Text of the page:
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portion of the precious metals into the circulating medium, and thus afford essential aid to those States disposed to restrain the issue and circulation of small bills, in carrying into effect laws enacted for that purpose. If, in addition to this, we consider, that our own banks will undoubtedly adhere to their honorable and commendable policy of maintaining specie payments, there can be no reason to doubt, that specie may be easily and abundantly obtained by the people to supply the place of small bills.
The long pending question in relation to our northeastern boundary, is still open and unadjusted, though we have reason, perhaps, for believing, that it has made some advances during the past year. We have had a renewed expression of opinion on the part of the General Government that the territory in dispute is a part of the State of Maine—an indication of a determination to discharge, in good faith, the duty of that government to this State, of maintaining the integrity of its territory—and a national sanction of the military demonstrations made by this State in February and March last. It is also well understood now by all parties, that however patient and forbearing Maine will be while honest and earnest attempts are being made to run the line and definitely settle the question, she will not submit longer to be deprived of her territory by such a system of vexatious and unjustifiable procrastination as has heretofore been practised; and that the question must be settled speedily, in some way or other, if hostilities would be avoided. This is gaining something. When parties are fully aware of the precise position they occupy, the next step taken by them will be taken understandingly, whatever else may be said of it. Again, the occurrences of last winter served to awaken the attention of the country to the momentous importance of the question, and to induce such an examination of it as to result in a strong and universal conviction, that the pretence of claim set up by Great Britain to the disputed territory, is palpably unfounded and unjust, and can be persevered in, only, through an utter disregard of the plain and unambiguous terms of the treaty of 1783.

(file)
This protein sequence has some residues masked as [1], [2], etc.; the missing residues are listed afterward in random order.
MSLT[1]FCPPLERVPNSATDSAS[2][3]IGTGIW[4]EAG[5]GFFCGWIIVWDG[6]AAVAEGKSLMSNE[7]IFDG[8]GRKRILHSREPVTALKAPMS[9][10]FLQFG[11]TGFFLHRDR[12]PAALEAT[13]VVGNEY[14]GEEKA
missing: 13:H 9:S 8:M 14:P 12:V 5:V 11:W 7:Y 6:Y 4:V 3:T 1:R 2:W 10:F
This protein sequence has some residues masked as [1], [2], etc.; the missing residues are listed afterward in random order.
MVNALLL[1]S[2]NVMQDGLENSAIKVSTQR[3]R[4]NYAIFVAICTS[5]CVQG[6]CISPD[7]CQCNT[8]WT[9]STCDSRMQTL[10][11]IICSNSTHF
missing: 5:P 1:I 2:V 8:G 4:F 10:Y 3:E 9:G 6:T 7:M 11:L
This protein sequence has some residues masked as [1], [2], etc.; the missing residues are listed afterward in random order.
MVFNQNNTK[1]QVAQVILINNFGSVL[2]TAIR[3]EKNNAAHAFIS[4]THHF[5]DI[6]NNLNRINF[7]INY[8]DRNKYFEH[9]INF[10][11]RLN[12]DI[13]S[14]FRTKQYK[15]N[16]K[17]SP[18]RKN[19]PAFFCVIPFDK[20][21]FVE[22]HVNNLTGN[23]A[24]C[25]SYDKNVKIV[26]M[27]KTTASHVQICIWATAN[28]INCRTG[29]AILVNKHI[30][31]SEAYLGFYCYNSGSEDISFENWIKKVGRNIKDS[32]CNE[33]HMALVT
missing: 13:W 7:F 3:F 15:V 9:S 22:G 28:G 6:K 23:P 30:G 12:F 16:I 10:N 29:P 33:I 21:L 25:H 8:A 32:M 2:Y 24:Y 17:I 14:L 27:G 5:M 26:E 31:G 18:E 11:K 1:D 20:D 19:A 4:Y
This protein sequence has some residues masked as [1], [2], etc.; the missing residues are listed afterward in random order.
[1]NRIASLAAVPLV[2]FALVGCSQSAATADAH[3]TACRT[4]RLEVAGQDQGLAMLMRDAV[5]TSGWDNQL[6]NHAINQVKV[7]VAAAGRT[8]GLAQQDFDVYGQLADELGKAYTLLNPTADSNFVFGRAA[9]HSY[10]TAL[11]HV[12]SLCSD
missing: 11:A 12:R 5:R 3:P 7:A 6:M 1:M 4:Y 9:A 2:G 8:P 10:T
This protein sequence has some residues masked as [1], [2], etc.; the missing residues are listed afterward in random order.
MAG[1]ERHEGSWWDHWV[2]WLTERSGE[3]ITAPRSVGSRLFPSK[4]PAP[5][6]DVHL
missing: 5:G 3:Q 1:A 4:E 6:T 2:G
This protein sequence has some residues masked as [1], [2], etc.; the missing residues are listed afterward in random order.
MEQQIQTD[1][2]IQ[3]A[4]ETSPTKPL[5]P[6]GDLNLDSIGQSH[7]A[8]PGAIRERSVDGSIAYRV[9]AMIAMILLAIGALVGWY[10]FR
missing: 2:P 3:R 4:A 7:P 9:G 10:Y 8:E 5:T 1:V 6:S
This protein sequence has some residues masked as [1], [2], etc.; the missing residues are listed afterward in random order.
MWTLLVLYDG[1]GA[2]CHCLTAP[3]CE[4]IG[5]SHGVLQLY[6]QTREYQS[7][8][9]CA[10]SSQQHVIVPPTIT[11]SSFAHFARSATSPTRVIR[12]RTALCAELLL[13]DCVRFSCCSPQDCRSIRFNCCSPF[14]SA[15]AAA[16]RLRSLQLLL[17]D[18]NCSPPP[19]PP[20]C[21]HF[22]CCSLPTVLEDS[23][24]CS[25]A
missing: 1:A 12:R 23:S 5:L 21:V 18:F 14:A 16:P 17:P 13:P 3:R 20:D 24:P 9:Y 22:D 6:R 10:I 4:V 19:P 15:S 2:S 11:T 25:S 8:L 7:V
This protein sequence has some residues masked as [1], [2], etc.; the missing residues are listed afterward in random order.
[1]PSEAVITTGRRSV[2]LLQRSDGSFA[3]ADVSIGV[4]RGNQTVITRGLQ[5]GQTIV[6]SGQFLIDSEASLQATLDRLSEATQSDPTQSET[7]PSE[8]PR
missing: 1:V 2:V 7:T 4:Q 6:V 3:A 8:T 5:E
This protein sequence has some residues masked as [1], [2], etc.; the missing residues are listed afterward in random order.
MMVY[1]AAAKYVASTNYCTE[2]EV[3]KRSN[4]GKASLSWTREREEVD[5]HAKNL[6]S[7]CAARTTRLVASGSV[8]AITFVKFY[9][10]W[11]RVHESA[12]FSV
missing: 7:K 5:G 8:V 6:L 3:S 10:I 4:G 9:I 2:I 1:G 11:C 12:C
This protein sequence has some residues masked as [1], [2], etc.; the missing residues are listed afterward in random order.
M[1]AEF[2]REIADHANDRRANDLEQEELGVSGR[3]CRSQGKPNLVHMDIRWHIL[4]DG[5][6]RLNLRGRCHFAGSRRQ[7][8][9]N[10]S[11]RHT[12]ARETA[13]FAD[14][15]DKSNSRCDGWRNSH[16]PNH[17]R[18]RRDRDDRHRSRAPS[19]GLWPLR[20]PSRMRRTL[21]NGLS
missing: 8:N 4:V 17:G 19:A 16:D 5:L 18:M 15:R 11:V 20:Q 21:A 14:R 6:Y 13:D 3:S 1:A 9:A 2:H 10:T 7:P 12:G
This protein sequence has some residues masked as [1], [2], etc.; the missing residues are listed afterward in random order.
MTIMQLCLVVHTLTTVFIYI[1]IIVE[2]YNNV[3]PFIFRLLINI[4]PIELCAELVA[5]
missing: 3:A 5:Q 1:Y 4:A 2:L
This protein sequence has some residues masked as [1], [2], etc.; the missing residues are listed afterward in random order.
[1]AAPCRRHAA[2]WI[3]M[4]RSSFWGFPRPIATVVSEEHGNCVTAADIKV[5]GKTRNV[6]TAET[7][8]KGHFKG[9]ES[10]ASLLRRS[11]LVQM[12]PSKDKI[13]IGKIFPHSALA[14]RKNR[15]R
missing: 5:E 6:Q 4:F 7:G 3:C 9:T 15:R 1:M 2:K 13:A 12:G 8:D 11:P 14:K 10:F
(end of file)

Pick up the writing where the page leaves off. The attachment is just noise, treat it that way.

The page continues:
Soon after the termination of your session in March last, a proposition was made by the British Government to the Government at Washington, for establishing a Commission for the purpose of exploration and survey, but it was connected with such limitations and conditions, as, it is understood, caused an immediate rejection of it by the President. After which, and believed to be as early as July last, a counter project was submitted to the British Government, to which, as we learn by the late message of the President, no reply has yet been received.